The Lowdown on Apportionment

By Claire Low, Targeting & Analytics Director, All On The Line

At All On The Line, we are eagerly awaiting the first release of 2020 Census data and new apportionment calculations, which will determine each state’s total number of congressional districts for the next 10 years and each state’s power in the electoral college. Before the U.S. Census Bureau releases the data next week, we thought we’d share what to expect when it announces the apportionment numbers, including anticipated population trends, congressional seat allocation predictions, and the variables we will be closely monitoring on Apportionment Day.


Let’s start at the beginning. Apportionment is the process by which the Census Bureau assigns the number of congressional districts to each state for the next decade following a census count.

Traditionally, the Census Bureau completes and delivers these calculations to the president by December 31 on years ending with zero. That would have been December 31, 2020. However, the pandemic and actions taken by the Trump administration pushed back the timeline. This year, the Census Bureau announced this data would be available no later than April 30.

Using a mathematical formula called the “Method of Equal Proportions,” the census divides the 435 seats in the U.S. House of Representatives among all 50 states based on total population in each state. Total population is determined by population counts collected from the latest decennial census, which the Census Bureau completed last fall. This formula ensures that each state, no matter how small, receives at least one congressional seat, and minimizes population discrepancies between state’s congressional districts.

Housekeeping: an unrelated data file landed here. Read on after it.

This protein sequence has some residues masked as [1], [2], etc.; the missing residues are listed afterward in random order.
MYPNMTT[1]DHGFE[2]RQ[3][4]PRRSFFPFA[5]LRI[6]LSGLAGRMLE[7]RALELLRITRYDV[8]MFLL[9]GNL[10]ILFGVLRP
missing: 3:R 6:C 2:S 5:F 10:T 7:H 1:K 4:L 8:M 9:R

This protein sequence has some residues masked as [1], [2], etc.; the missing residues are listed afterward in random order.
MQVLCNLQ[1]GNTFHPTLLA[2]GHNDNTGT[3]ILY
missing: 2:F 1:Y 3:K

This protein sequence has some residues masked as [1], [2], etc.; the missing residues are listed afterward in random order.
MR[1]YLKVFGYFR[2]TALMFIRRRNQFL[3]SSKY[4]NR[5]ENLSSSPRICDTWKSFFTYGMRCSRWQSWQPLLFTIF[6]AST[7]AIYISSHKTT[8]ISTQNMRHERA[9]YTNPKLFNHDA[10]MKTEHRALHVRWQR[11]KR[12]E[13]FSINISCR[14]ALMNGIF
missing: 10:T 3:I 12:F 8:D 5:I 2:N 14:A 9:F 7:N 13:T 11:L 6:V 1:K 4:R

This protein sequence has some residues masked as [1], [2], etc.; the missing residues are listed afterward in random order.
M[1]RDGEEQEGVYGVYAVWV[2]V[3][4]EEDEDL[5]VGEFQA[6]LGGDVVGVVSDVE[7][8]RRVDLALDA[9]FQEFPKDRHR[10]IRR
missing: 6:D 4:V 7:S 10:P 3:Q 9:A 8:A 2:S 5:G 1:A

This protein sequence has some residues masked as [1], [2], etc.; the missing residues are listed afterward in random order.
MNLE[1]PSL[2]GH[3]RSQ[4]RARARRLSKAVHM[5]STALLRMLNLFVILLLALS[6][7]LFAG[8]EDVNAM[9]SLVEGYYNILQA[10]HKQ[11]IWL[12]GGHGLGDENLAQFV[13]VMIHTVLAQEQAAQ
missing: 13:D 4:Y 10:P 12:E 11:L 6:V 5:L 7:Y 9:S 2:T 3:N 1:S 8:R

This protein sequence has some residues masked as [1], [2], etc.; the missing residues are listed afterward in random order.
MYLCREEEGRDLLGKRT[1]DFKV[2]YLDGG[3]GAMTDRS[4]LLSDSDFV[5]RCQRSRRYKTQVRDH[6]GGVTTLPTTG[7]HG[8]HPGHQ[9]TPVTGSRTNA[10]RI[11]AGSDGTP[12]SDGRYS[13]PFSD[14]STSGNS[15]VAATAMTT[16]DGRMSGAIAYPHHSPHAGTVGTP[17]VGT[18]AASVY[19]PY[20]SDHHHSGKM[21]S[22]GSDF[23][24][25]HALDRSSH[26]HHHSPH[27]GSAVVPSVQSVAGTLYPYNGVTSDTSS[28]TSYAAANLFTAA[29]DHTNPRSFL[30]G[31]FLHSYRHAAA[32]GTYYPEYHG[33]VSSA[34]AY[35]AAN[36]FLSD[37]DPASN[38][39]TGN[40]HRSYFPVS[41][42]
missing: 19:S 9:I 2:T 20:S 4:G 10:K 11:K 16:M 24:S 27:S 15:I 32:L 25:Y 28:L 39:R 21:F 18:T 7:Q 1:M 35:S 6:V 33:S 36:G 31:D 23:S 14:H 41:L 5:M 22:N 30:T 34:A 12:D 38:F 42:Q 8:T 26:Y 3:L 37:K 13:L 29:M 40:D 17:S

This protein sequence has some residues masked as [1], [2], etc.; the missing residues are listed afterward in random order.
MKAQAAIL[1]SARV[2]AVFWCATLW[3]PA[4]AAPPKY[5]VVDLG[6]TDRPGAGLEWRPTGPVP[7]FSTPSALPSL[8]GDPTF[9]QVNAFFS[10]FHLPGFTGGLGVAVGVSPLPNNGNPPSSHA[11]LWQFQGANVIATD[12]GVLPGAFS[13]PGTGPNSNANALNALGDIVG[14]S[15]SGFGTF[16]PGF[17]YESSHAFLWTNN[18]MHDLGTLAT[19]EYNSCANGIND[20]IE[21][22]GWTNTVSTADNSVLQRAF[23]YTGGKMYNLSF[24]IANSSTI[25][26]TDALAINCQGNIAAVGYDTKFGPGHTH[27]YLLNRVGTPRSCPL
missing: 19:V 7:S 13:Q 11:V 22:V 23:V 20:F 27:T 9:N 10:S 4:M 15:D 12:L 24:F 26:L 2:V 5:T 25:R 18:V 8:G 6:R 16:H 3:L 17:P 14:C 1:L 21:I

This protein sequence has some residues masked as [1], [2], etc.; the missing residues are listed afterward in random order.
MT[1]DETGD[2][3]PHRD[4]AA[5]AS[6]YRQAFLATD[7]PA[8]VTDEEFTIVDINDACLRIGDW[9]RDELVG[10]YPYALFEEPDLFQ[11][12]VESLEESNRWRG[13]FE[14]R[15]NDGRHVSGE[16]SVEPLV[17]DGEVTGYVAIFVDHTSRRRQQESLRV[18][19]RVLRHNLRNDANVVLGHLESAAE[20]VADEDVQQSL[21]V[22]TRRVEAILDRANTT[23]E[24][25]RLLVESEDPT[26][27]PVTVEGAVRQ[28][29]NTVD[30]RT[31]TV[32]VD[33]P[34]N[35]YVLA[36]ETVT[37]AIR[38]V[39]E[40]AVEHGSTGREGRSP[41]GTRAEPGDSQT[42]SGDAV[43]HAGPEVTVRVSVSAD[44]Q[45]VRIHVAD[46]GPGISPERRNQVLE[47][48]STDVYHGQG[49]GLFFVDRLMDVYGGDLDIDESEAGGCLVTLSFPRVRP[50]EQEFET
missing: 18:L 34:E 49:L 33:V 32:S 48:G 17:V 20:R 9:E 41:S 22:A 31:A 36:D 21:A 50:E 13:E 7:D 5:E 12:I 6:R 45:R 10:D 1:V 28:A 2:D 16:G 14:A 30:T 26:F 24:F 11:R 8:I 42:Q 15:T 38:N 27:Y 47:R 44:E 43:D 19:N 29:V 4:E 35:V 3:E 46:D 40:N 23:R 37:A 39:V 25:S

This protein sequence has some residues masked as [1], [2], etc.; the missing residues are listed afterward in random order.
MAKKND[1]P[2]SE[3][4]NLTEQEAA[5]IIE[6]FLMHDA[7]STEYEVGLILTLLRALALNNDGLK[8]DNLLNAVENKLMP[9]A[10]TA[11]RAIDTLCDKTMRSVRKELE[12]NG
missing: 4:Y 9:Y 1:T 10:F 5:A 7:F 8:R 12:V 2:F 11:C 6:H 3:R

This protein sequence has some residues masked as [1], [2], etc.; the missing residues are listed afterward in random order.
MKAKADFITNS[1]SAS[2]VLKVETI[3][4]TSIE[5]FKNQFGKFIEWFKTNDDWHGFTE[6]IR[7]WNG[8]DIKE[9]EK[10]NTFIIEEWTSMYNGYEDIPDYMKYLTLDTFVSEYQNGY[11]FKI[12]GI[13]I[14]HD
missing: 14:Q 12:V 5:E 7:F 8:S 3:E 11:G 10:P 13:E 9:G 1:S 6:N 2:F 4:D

Apportionment is calculated from total population counts — not citizen population, registered voters, or even likely voters. This is important because Congresspeople represent everyone who lives in their district, not just citizens or voters. After all, everyone in a given district might use the same roads and bridges or health centers, and everyone deserves to have an advocate to help them sort out social security checks or veteran benefits.

You may have heard media buzz about the Trump administration’s attempt to exclude undocumented persons from the apportionment count in an attempt to weaponize the 2020 Census for partisan gain. But, thanks in part to lawsuits supported by our 501(c)(3) affiliate, the National Redistricting Foundation, apportionment will be derived from total population figures, consistent with historical practice and the bedrock principle of democracy that everyone counts equally.

On Apportionment Day, we should expect to see two important datasets: total population numbers for each state and the number of congressional seats each state will be allocated. And, for the first time, the census will also release documentation on data quality indicators surrounding the census count. These data quality metrics will provide insight on how households were resolved across multiple data collection modes.

It’s important to note that this apportionment data is just the first major data release from the Census Bureau that we’ll see this year. This release will not include data more granular than statewide figures. Instead, map drawers will have to wait until later this year to receive neighborhood-level data, known as the PL 94–171 files, to draw actual maps.